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    I’ve heard that the progress bar when booting macOS is actually backed by a timer which runs for as long as it took macOS to boot last time.

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      I detest it when technology lies to me.

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        I remember as a kid I used to really dislike loading bars in games that didn’t indicate progress. A lot of early PS1 and PS2 games would have real progress indicators when loading the game or loading a new level. What’s more is the actual mechanics behind what was being represented became more apparent to me as I got into modding. On GTA San Andreas, after many hours of crashes when testing my own mods and other people’s, I could confidently tell you what kinds of files are being read at various levels of progress of the loading bar. Nowadays you’re lucky to get a spinning logo for a few seconds, most of the waiting is on the network as assets stream from NVME storage almost instantly.

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          At the very least, put a “This seems to be taking a long time. You may need to try again.” message somewhere…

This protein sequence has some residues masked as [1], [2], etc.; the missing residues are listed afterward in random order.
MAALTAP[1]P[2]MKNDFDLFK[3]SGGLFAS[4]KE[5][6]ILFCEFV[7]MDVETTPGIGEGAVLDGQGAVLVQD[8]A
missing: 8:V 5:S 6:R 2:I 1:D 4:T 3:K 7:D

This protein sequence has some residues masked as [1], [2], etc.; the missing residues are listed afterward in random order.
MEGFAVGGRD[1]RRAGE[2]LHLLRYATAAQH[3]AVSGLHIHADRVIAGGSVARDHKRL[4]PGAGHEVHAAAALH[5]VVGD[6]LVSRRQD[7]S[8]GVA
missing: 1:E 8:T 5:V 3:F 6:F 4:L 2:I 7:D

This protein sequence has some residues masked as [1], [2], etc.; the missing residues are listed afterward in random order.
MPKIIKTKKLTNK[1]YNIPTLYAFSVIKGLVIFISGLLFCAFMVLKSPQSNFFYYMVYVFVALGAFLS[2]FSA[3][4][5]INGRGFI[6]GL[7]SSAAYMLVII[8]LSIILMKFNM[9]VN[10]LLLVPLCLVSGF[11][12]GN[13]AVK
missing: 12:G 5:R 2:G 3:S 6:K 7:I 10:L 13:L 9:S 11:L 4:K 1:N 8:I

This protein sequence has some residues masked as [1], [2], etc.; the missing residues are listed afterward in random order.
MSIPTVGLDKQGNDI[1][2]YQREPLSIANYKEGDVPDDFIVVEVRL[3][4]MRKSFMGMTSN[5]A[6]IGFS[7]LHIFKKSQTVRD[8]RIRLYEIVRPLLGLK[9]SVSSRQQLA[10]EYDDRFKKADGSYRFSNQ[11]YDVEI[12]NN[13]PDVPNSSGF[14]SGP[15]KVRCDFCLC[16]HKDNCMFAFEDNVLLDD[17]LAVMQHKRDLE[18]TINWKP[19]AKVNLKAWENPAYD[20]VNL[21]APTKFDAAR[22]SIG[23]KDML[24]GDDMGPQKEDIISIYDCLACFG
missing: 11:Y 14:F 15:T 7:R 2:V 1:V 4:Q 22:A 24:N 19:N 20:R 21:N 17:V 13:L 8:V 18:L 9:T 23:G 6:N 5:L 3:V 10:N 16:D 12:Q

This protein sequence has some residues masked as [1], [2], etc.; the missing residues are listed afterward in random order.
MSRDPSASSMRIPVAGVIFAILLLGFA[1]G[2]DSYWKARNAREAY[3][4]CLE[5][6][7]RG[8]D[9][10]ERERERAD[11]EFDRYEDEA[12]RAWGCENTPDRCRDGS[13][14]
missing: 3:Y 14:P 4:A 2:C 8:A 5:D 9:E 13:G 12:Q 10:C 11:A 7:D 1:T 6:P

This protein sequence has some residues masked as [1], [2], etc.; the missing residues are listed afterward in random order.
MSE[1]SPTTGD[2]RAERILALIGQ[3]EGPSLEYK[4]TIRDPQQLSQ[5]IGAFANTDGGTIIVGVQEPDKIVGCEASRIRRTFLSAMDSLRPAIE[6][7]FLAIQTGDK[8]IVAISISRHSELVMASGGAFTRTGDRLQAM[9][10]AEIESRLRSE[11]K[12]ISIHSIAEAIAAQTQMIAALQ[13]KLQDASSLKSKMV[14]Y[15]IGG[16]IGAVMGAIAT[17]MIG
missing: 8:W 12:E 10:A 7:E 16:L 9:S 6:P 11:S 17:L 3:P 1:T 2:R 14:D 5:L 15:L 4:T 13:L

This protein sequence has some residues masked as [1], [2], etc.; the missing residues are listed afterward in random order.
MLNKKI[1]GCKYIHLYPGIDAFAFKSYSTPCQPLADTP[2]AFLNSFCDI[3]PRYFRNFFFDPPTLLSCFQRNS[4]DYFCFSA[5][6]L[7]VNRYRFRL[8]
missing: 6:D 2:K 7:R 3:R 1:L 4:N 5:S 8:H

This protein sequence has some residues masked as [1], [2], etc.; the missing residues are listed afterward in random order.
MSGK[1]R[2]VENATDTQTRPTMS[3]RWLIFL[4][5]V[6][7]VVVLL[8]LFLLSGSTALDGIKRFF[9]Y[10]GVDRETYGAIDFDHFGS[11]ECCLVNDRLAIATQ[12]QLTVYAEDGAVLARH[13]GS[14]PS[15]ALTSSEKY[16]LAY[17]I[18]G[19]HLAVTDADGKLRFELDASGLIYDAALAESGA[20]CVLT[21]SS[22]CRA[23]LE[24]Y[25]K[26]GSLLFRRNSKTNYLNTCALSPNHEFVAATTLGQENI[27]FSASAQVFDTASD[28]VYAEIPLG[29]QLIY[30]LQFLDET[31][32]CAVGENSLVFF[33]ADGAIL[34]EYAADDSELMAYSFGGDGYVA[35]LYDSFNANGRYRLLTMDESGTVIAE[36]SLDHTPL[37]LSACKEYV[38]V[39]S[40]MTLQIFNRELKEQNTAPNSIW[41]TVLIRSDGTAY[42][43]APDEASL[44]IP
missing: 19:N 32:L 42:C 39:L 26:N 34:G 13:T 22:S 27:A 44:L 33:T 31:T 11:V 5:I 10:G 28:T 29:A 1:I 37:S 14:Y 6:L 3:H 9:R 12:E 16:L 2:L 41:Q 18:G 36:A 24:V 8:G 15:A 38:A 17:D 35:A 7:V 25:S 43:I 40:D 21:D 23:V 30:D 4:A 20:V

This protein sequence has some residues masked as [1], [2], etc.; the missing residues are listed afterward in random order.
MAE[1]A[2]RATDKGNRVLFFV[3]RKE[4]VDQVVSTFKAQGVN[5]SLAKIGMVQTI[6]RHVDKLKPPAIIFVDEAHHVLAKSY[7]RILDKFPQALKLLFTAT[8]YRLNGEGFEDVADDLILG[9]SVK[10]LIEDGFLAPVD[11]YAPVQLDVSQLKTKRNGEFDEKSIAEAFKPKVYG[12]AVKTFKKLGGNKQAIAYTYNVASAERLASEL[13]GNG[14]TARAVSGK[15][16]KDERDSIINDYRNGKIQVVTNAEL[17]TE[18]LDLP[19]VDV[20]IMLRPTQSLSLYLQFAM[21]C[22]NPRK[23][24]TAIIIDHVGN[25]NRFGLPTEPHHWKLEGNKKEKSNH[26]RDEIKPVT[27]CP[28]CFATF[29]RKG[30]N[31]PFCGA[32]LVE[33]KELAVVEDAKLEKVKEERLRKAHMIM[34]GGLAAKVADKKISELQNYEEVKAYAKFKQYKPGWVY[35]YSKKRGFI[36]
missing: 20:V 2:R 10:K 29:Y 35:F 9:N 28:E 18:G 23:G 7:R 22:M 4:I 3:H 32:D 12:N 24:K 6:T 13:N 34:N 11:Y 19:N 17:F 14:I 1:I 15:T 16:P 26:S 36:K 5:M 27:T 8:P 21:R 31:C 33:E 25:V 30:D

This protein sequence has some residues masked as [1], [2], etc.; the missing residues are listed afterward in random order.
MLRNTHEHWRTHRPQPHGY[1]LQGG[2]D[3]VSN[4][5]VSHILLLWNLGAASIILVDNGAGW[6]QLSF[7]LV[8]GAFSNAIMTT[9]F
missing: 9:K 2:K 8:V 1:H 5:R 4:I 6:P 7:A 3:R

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            The spinning bar is not indicating progress. It indicate the app is waiting on something. It also tell you the app has not crashed or hanged.

            There is nothing wrong with it per say. App often have to wait and they don’t know how long. The problem is that a lot of web app are crap, and don’t add a timeout and a retry to the wait. But even then, the timeout/retry is usually done by the user: After a while they reload the page or just give up.

            It’s not a great experience, but it work, and as long as it work, money keep flowing, and whatever doesn’t hinder the flow of money is not getting fixed.

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              The problem is that in this case, the app has crashed/hung. That’s what’s wrong with it.